In chapter 6 we begin to see just how courageous Jem really is. When the kids decide to try Boo-Baiting and it all goes wrong, Jem strengthens the courage to face the adults about where they had been, what they were doing and although it may have been a lie; it took Jem courage because he never wants to disappoint Atticus. Another act of Jem’s courageousness takes place when he lost his pants in the Radley yard and gets shot at, he decides to go back to get them so that again
He warned Jem "to mind his own business and let the Radleys mind theirs". However, from chapter 5 onwards, Jem starts to show more maturity and moral courage which means that he does what is right even if it is not popular, or that it might anger those around him. Scout did not like this change very much. For example, she often questioned his orders and also said “who’s so high and mighty all of a sudden… You act like you grew ten inches in the night!” One of the important moments in the novel where Jem shows his maturity is when he and Scout find Dill emerging from underneath Scout’s bed after he ran away from home. Jem’s first reaction is that Dill should let his mother know where he was and let her know he
Hassan has taken the blame for Amir their hole chidhood whilst they shot nuts at the neighbors dog and here he takes the risk of being attacked by Assef in order to get to the fallen kite for Amir. His kindness only emphasises the horror of the scene because it contrasts completely with Amir's inability to step up and protect his friend. Amir only thinks of himself and his want to please his father whilst Hassan thinks only of Amir “for you a thousand times over.” Hosseini doesn't give a detailed description of this scene. Every time it has the potential to become graffic, Amir takes his mind off of the situation. Only about a page and a half reflects the duration and the word ‘rape’ is not used.
The first is courage. Jem's view of courage is defined by childish acts. For example, Atticus makes the Radley house off limits to Jem and Scout, but one night, Jem ignores his father's rule and touches the front door of the Radley place and then hurries home. While running, Jem's pants get caught in the fence so he must go back to get them. However, as Jem returns to the fence, he demonstrates courage by going back to such a dangerous place to avoid disappointing his father.
Although Jem fears Boo Radley from all the stories he heard about him, bravery takes place when he ran up and touched Boo’s door. Jem’s bravery fulfills a large amount for him to move past his fears, and his actions do so. Another action of Jems takes place. “Jem refuses to leave Atticus and worries that he will get hurt” (194). Jem decides to defend his father and makes sure nothing bad will happen to him.
He is too young and immature to value how good he actually has it relative to many around him. Huck continuously feels sad about his fate and dreams of his independence, the kind of independence that allows him to live care-free with no responsibilities . An early example of Huck’s growing maturation involves his regrets about playing a practical joke on Jim involving a dead snake; this joke takes on forbidding undertones as the two simple souls attribute the snake prank as a foreshadow of bad things. Therefore, as the two seek out the town of Cairo, they begin to speculate that their difficulties finding it are a consequence of their bad luck. Huck attempts to be humorous:“ I says:” Maybe we went by Cairo in the fog that night.” Jim says: “ Dona le’s talk about it, Huck.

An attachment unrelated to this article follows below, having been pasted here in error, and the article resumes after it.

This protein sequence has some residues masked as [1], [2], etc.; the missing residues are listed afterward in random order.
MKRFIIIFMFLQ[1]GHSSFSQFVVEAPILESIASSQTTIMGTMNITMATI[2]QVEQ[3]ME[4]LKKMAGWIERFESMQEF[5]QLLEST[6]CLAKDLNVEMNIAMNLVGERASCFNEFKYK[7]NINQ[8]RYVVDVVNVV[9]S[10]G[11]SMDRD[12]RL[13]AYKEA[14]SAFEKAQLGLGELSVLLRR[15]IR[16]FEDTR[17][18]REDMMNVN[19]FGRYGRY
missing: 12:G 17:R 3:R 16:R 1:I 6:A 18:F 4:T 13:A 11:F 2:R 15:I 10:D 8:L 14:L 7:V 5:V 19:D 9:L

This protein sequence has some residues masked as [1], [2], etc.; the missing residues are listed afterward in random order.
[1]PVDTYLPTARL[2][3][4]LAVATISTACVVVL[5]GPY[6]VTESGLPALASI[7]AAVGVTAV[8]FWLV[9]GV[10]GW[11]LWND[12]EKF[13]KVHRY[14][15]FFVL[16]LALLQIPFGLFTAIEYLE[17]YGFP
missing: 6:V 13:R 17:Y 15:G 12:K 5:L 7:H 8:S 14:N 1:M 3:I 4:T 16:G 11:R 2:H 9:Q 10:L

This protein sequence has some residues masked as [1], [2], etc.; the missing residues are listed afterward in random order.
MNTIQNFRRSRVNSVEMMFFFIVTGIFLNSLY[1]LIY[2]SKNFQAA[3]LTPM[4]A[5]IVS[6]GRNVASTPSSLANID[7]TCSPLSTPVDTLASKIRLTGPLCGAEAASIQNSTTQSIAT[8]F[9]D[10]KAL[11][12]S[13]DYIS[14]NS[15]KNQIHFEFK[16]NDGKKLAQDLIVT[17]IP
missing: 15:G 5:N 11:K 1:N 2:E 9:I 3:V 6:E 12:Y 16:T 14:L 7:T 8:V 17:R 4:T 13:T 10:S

It shows that Nick isn’t cautious and he gets distracted without thinking thoroughly about the consequences. He made an effort to try to leave, but somehow he kept on getting distracted, and couldn’t resist the temptation. “but each time I tried to go I became entangled in some wild, strident argument which pulled me back as if with ropes, into my chair.” (pg. 35) As a narrator Nick has to have a strong mind, he shouldn’t get distracted and he should be independent. A narrator should be wise, and they should stand up for themselves, letting readers notice that they are wise.
He’s eventually convinced by Scout to not lynch Robinson, because Cunningham has a responsibility to his children. He’s a perfect example of a mostly good parent that does have his flaws. In this way, he is the most like a real parent. To Kill A Mockingbird does a great job of illustrating the diversity among parents and parenting styles. We have the
As witnesses to the events surrounding Tom Robinson’s trial they see a breakdown of justice, with an innocent man condemned before he even enters the courtroom. In the beginning of the novel the children play childhood games, innocently unaware that the games they play are potentially hurtful to others. They act out stories about Boo Radley, oblivious to the fact he could be watching. They are fortunate that during this traumatic time they have the guiding wisdom of their father Atticus, who strives to make this loss of innocence as painless as possible. Boo Radley also faces a loss of innocence.
Kite runner shows the equally damaging actions of both Amir and Baba, towards their loved ones and society. However, Hosseini puts it forward that there is always a “way to be good again”, Additionally, it highlights Amir as the lesser of the two evils because of Baba’s lack of